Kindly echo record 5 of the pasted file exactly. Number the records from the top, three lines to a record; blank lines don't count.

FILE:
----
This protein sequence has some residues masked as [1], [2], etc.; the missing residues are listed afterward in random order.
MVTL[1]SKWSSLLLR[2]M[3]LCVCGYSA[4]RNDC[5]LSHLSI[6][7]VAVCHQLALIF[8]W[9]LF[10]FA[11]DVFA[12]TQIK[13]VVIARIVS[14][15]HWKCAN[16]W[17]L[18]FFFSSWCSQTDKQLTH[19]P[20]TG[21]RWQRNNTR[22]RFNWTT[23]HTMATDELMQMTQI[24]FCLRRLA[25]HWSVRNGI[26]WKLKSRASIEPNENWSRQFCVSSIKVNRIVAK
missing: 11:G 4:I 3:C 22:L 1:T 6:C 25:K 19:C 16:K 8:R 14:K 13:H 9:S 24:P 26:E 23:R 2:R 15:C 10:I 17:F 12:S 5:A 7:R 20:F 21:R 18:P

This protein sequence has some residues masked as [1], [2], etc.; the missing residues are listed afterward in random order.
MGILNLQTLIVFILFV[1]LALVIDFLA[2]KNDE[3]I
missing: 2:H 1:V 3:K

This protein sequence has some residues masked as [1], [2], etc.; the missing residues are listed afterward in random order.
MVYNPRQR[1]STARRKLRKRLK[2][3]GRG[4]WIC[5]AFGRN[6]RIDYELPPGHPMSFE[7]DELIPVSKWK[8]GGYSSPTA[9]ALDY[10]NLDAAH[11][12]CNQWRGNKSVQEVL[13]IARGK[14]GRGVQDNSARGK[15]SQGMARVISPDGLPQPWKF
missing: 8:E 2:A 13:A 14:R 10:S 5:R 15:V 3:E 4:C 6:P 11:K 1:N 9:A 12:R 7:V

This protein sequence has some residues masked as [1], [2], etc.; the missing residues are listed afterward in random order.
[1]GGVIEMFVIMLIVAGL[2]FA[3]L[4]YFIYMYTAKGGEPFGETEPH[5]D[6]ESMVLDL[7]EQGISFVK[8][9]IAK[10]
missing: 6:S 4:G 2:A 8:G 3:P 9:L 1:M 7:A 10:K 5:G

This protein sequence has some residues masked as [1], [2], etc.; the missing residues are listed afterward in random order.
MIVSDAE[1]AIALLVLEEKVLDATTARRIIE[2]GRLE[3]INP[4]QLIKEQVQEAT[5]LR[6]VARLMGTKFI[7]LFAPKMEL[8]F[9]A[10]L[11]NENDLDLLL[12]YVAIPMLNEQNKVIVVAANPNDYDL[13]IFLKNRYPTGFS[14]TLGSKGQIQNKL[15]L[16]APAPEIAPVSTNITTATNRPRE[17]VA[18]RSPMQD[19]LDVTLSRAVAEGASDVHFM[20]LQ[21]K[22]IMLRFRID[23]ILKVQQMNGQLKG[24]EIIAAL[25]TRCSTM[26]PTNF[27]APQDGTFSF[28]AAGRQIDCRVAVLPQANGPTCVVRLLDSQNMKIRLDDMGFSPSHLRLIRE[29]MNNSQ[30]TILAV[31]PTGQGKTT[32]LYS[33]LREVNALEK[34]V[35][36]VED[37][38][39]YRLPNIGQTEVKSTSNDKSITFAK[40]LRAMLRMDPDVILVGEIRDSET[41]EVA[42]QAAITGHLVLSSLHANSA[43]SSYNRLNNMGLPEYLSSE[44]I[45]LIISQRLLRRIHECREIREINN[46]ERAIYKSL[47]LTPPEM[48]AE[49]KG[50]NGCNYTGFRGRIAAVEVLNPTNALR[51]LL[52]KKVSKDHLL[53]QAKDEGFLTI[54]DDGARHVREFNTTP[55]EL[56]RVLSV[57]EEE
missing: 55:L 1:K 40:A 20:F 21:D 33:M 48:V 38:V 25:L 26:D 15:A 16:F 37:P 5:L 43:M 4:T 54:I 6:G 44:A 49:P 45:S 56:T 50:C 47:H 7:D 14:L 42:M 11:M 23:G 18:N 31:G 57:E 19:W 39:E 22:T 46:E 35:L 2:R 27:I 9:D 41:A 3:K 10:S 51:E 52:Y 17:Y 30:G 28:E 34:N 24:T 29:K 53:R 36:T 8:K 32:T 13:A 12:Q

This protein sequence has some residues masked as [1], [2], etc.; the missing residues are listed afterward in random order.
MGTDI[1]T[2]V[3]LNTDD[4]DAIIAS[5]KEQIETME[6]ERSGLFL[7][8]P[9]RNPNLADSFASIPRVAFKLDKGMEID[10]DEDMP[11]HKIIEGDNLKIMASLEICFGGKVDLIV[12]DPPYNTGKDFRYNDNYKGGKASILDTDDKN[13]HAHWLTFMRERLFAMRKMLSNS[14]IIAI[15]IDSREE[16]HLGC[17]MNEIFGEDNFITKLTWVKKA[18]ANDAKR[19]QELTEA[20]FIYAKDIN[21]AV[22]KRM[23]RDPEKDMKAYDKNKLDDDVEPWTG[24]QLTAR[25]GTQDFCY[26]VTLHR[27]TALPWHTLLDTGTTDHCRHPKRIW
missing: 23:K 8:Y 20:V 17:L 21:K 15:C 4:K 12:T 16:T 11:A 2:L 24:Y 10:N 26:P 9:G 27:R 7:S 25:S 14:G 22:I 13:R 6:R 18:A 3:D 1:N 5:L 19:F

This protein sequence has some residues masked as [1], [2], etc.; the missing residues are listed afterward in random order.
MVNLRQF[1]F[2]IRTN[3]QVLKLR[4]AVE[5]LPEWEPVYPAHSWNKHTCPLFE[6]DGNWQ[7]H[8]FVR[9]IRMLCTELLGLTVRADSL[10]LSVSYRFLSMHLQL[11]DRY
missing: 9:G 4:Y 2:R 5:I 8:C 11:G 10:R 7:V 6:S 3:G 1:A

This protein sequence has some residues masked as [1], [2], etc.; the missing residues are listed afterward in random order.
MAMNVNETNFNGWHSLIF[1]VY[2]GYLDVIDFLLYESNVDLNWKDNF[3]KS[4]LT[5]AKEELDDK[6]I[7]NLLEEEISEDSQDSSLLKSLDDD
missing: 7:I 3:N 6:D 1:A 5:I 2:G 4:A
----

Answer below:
This protein sequence has some residues masked as [1], [2], etc.; the missing residues are listed afterward in random order.
MIVSDAE[1]AIALLVLEEKVLDATTARRIIE[2]GRLE[3]INP[4]QLIKEQVQEAT[5]LR[6]VARLMGTKFI[7]LFAPKMEL[8]F[9]A[10]L[11]NENDLDLLL[12]YVAIPMLNEQNKVIVVAANPNDYDL[13]IFLKNRYPTGFS[14]TLGSKGQIQNKL[15]L[16]APAPEIAPVSTNITTATNRPRE[17]VA[18]RSPMQD[19]LDVTLSRAVAEGASDVHFM[20]LQ[21]K[22]IMLRFRID[23]ILKVQQMNGQLKG[24]EIIAAL[25]TRCSTM[26]PTNF[27]APQDGTFSF[28]AAGRQIDCRVAVLPQANGPTCVVRLLDSQNMKIRLDDMGFSPSHLRLIRE[29]MNNSQ[30]TILAV[31]PTGQGKTT[32]LYS[33]LREVNALEK[34]V[35][36]VED[37][38][39]YRLPNIGQTEVKSTSNDKSITFAK[40]LRAMLRMDPDVILVGEIRDSET[41]EVA[42]QAAITGHLVLSSLHANSA[43]SSYNRLNNMGLPEYLSSE[44]I[45]LIISQRLLRRIHECREIREINN[46]ERAIYKSL[47]LTPPEM[48]AE[49]KG[50]NGCNYTGFRGRIAAVEVLNPTNALR[51]LL[52]KKVSKDHLL[53]QAKDEGFLTI[54]DDGARHVREFNTTP[55]EL[56]RVLSV[57]EEE
missing: 55:L 1:K 40:A 20:F 21:D 33:M 48:V 38:V 25:L 26:D 15:A 16:F 37:P 5:L 43:M 4:T 54:I 6:G 44:A 49:P 45:S 56:T 50:C 47:H 7:D 14:L 42:M 11:M 23:G 18:N 31:G 57:E 19:W 39:E 22:T 46:E 35:L 2:R 27:I 9:D 41:A 3:K 10:S 51:E 52:Y 17:Y 30:G 28:E 34:N 24:T 29:K 53:R 36:T 8:K 32:T 13:A 12:Q